Netlflix has not been showing me much love as of late. The last few recommendations that its offered for me – The Open House, The Cloverfield Paradox – have been swings and misses. Last night a new recommendation popped up for The Rift: Dark Side of the Moon, a science-fiction/horror film featuring genre favourite, Ken Foree (Dawn of the Dead, Rob Zombie’s 31). With a premise that promised to blend a little from espionage films, science fiction, and haunted house films, I was hoping for at least a fun diversion for 90 minutes or so.
While the premise promises something unique with its mix of genres, the basic story calls to mind past blends of science fiction and horror – from Apollo 18, Europa Report, and The Last Days on Mars. Yet unlike those films, The Rift’s lower budget confines its narrative to Earth save for a few brief flashback scenes. Instead of setting its story in space, The Rift follows two CIA agents – played by Ken Foree and Katarina Cas, respectively – tasked with locating a US military satellite that has crashed somewhere outside a remote Serbian village. Joined by a NASA scientist (Monte Markham) and a Serbian agent (Dragan Miconovic), the agents discover the satellite missing when they track its signal. Instead they are confronted by a series of inexplicable and mysterious occurrences that put their safety at risk.
From its opening credits, The Rift evokes a strong sense of dread, which unfortunately has nothing to do with the film’s atmosphere and everything to do with the clearly evident cheap production values. Things go rapidly downhill from then on with clunky dialogue and wooden performances dragging the audience to the satellite’s crash site and the film’s promised set up of science and the supernatural. Time loops, wormholes or rifts, and ax murders – the screenplay throws out a lot of ideas borrowed from much better films with little to no effect. It’s not that the film’s narrative is confusing, it’s just dreadfully boring. Even Ken Foree looks like he would be rather be anywhere but in this movie. At one point, I paused the film, certain it had to be almost over, and was sadly disappointed when I saw there was another 30 minutes left. Horror films can get away with being stupid or ridiculous, but it’s inexcusable for a horror film to be boring. There are no scares anywhere in the film’s 90 minutes and apparently the budget did not allow for any gore effects, which I find mindboggling given some of the bloodbaths from low-budget 80’s films.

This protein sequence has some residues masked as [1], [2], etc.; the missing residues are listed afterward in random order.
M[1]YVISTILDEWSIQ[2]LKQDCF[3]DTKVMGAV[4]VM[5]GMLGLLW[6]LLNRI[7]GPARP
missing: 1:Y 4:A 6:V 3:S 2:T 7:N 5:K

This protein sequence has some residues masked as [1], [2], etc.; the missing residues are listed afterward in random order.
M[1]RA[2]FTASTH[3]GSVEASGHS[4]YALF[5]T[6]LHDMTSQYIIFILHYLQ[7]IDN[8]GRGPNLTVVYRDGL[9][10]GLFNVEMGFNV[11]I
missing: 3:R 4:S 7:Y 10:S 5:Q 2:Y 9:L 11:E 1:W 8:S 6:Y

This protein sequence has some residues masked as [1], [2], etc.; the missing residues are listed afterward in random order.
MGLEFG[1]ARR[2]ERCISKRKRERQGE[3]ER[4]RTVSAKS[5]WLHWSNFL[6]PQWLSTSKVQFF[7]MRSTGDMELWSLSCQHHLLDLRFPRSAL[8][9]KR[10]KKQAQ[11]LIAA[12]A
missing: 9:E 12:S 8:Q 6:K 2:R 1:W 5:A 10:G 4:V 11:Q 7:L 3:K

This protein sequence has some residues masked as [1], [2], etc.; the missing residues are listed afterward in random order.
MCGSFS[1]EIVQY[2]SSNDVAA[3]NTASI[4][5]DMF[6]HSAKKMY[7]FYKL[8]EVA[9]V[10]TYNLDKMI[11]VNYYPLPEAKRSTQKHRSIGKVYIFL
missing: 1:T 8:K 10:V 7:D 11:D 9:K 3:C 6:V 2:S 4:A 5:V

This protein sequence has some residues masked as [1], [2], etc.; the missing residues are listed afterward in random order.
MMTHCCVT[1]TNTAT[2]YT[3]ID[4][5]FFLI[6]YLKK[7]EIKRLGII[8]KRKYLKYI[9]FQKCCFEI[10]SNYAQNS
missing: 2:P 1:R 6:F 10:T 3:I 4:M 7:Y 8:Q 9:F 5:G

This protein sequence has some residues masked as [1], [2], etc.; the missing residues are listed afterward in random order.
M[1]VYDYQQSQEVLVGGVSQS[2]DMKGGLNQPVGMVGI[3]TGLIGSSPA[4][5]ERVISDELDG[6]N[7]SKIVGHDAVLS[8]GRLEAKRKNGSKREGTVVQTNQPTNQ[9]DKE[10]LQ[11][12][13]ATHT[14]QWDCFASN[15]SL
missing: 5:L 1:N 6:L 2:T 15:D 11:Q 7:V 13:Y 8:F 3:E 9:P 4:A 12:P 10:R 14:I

Perhaps my biggest complaint with The Rift was its bizarre use of music. Various points of the film were punctuated with what sounded like the kind of 1980s rock score you might have heard playing in a Steven Seagal or Jean-Claude Van Damme film. The music choice was completely incongruent with everything transpiring on the screen and served to further undermine anything remotely approaching suspense. In general, I found sound to be a problem with the film as other sounds effects were often over done as though trying to compensate for the lack of genuine thrills.
Even with low expectations I could not find much to like about The Rift. It was honestly a slag to get through it – derivative, uninspiring, and lacking in any thrills, suspense, or fright. Low budget films can often offer cheap thrills or idiosyncratic charms but The Rift is generic filmmaking at its worst. I was most reminded of the production values that characterized a lot of the made-for-video bargain bin movies of the late 1980s and early 1990s. Don’t waste your time on The Rift – Netflix should have left this one on the dark side of the moon.